There were few signs that Democrats and Republicans had come much closer to a debt ceiling deal by the time House Speaker Kevin McCarthy emerged from his 90-minute meeting at the White House on Monday. But the acrimony that had clouded talks over the past few days seemed to have lifted, with leaders from both sides offering cautiously upbeat assessments as aides continued negotiations late into the evening.
“I think the tone tonight was better than any other time we’ve had discussions,” McCarthy told reporters after his meeting. President Biden issued his own statement saying, “We reiterated once again that default is off the table and the only way to move forward is in good faith toward a bipartisan agreement.”
As it plugged away at talks with McCarthy, the White House also attempted to calm unease percolating among Congressional Democrats, who are concerned that any final deal capable of winning GOP support would have to impose severe budget cuts or new burdensome work requirements on safety net programs.
According to two Democratic Senate aides, Biden staffers unexpectedly joined a weekly messaging call with Senate Democratic offices on Monday. During it, White House communications director Kate Berner told participants that the administration will not take votes from his own party’s lawmakers for granted as negotiations go on. “What we are very much trying to emphasize is a bipartisan deal can’t be made solely on their partisan terms,” Berner said, according to one of the aides on the call.
A group of 11 Senate Democrats have continued urging Biden to keep his options open, and be prepared to sidestep Congress and declare the debt limit unconstitutional under the 14th amendment. One of them, Senate Budget Chair Sheldon Whitehouse, warned on Monday that a bipartisan deal may well collapse in the upper chamber.
“If it’s something that can pass through the House, it’s highly unlikely we’d pass it in the Senate,” the Rhode Island senator said in a press call organized by the left-leaning Roosevelt Institute.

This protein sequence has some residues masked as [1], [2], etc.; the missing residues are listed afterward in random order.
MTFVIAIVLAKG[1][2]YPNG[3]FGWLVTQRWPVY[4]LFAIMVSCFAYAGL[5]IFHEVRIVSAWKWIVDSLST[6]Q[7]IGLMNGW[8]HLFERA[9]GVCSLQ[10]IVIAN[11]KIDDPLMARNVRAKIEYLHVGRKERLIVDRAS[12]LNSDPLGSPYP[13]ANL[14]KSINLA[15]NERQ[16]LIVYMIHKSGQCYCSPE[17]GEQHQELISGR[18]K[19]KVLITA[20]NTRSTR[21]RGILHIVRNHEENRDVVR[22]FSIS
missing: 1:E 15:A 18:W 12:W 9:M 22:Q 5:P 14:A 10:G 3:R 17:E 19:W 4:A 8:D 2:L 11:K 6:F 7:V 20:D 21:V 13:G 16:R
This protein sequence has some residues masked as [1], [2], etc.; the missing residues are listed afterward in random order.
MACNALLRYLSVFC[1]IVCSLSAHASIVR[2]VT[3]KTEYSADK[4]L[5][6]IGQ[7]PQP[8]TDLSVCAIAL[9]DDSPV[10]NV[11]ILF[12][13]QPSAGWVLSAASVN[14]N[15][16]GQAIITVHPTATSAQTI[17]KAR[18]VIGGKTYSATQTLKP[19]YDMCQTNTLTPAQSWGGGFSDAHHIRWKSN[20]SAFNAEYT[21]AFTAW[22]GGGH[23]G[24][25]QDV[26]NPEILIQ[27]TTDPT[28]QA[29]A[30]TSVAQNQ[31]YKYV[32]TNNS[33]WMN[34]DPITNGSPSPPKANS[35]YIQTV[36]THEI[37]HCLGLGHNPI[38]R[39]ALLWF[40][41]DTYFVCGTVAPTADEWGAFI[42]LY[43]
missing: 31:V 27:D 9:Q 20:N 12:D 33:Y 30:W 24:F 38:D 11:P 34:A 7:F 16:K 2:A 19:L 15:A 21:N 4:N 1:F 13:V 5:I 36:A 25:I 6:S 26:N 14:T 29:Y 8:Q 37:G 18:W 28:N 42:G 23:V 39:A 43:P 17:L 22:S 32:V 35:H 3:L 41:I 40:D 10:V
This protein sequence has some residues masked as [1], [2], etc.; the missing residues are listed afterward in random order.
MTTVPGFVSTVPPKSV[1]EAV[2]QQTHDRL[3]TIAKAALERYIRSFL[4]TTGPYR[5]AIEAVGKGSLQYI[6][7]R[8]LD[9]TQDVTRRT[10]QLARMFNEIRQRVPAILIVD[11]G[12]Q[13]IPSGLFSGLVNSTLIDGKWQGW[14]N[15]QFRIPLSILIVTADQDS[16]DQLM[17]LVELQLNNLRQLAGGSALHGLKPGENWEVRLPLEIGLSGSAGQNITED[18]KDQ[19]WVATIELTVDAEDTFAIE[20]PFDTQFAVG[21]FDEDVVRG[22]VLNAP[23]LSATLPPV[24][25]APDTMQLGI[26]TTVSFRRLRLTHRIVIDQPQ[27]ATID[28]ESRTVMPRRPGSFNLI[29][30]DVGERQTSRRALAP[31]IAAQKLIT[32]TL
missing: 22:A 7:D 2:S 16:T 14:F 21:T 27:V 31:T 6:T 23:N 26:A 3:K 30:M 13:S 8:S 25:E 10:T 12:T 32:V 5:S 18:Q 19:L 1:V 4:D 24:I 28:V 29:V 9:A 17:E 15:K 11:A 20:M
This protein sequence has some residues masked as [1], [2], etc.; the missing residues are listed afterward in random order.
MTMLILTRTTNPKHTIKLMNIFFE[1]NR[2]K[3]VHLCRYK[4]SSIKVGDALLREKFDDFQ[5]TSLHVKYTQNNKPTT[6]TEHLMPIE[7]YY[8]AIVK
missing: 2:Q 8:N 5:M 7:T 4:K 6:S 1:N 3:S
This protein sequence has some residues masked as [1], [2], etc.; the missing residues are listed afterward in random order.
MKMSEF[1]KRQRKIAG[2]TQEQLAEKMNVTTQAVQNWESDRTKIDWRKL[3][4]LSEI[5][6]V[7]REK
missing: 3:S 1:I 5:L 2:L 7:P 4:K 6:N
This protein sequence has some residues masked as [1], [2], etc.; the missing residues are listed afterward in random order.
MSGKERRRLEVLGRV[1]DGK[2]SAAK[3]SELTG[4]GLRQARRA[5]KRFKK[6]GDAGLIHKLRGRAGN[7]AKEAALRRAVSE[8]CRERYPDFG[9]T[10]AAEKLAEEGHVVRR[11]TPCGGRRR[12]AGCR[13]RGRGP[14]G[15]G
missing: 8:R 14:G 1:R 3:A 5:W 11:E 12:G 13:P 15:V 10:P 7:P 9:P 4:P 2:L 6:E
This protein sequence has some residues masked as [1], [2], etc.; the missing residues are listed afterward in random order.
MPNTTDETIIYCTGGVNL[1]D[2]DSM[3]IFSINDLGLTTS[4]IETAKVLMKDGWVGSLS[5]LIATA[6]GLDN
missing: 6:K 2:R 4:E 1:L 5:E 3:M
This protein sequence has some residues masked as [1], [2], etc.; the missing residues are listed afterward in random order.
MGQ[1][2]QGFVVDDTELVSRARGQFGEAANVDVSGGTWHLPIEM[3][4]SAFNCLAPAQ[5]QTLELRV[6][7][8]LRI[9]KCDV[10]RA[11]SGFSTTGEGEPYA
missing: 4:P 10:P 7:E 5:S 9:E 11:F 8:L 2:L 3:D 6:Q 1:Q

Some Congressional Democrats are getting more specific about concessions they’re willing to make to Republicans. House Minority Leader Hakeem Jeffries acknowledged for the first time on Monday that members of his caucus were open to holding federal spending at current levels next year, an option the White House has proposed in talks.
“We’re willing to discuss freezing spending,” Jeffries told reporters on Monday evening. “That’s an inherently reasonable position many in our party might even be uncomfortable with, but President Biden recognizes we’re in a divided government situation.”
Republicans have already rejected that offer, however. On Monday, McCarthy once again said his members would only accept a deal that cut next year’s overall discretionary spending below its 2023 levels.
Republicans have made that math more daunting however by pushing to boost the Pentagon and veterans budgets. That leaves non-defense programs that make up just 15% of the federal budget, but are cherished by Democrats — such as initiatives for childcare, housing, education, and scientific research — to absorb the cuts.
“I’m just saying to you, look at what is being proposed in terms of cuts,” Rep. Rosa DeLauro, the top Democrat on the appropriations panel, told reporters. “Don’t talk about spending in the abstract. Headstart — 200,000 kids no slots, 100,000 kids without childcare.”
If Biden does manage to strike a deal with McCarthy, it seems unlikely Congressional Democrats would really vote to reject it and throw the stability of the entire global economy into question, no matter how strongly they feel about the merits of the 14th Amendment or $1 trillion coin as workarounds. And it’s all but certain that few if any in either party are going to be completely satisfied with any agreement capable of passing both houses of Congress.
“If they come out and AOC is mad and Chip Roy is mad, then you’re probably looking at a bill that has a chance of passing,” a House Democratic aide told Semafor. “If one of them is super happy, then you’re maybe looking at voting math problems.”
Room for Disagreement
Who knows, maybe Whitehouse isn’t bluffing.